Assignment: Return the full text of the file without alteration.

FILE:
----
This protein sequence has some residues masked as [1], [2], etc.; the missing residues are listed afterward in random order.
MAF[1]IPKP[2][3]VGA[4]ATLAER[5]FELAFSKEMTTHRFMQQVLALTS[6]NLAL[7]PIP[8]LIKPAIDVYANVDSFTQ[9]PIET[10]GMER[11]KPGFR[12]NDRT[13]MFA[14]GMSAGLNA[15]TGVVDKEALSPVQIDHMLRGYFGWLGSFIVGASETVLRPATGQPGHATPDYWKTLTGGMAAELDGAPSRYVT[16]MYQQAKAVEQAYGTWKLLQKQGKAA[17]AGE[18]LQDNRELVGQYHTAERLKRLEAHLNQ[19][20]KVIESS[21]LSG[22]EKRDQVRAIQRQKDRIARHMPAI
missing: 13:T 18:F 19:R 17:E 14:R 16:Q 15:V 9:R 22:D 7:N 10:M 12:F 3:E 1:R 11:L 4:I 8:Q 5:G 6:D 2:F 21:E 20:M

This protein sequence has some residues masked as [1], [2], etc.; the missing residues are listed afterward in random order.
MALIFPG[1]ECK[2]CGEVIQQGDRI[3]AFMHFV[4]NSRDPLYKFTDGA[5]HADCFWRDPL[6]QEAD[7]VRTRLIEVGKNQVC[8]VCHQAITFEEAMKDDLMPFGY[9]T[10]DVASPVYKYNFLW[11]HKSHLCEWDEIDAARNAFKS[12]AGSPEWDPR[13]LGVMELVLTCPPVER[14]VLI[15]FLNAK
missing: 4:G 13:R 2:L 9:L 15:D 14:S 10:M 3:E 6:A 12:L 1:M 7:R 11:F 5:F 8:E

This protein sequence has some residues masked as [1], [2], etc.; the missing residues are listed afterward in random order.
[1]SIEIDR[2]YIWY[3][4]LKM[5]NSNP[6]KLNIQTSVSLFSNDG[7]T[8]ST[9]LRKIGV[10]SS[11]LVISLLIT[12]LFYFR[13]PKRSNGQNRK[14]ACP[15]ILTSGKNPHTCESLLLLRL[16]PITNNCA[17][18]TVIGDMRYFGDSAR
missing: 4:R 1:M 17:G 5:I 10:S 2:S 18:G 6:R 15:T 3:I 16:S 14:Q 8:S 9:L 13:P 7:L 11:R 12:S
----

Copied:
This protein sequence has some residues masked as [1], [2], etc.; the missing residues are listed afterward in random order.
MAF[1]IPKP[2][3]VGA[4]ATLAER[5]FELAFSKEMTTHRFMQQVLALTS[6]NLAL[7]PIP[8]LIKPAIDVYANVDSFTQ[9]PIET[10]GMER[11]KPGFR[12]NDRT[13]MFA[14]GMSAGLNA[15]TGVVDKEALSPVQIDHMLRGYFGWLGSFIVGASETVLRPATGQPGHATPDYWKTLTGGMAAELDGAPSRYVT[16]MYQQAKAVEQAYGTWKLLQKQGKAA[17]AGE[18]LQDNRELVGQYHTAERLKRLEAHLNQ[19][20]KVIESS[21]LSG[22]EKRDQVRAIQRQKDRIARHMPAI
missing: 13:T 18:F 19:R 17:E 14:R 16:Q 15:V 9:R 22:D 7:N 10:M 12:F 3:E 1:R 11:L 4:I 8:Q 5:G 6:D 2:F 21:E 20:M

This protein sequence has some residues masked as [1], [2], etc.; the missing residues are listed afterward in random order.
MALIFPG[1]ECK[2]CGEVIQQGDRI[3]AFMHFV[4]NSRDPLYKFTDGA[5]HADCFWRDPL[6]QEAD[7]VRTRLIEVGKNQVC[8]VCHQAITFEEAMKDDLMPFGY[9]T[10]DVASPVYKYNFLW[11]HKSHLCEWDEIDAARNAFKS[12]AGSPEWDPR[13]LGVMELVLTCPPVER[14]VLI[15]FLNAK
missing: 4:G 13:R 2:L 9:L 15:D 14:S 10:M 3:E 6:A 12:L 1:M 7:R 11:F 5:F 8:E

This protein sequence has some residues masked as [1], [2], etc.; the missing residues are listed afterward in random order.
[1]SIEIDR[2]YIWY[3][4]LKM[5]NSNP[6]KLNIQTSVSLFSNDG[7]T[8]ST[9]LRKIGV[10]SS[11]LVISLLIT[12]LFYFR[13]PKRSNGQNRK[14]ACP[15]ILTSGKNPHTCESLLLLRL[16]PITNNCA[17][18]TVIGDMRYFGDSAR
missing: 4:R 1:M 17:G 5:I 10:S 2:S 18:G 6:R 15:T 3:I 16:S 14:Q 8:S 9:L 13:P 7:L 11:R 12:S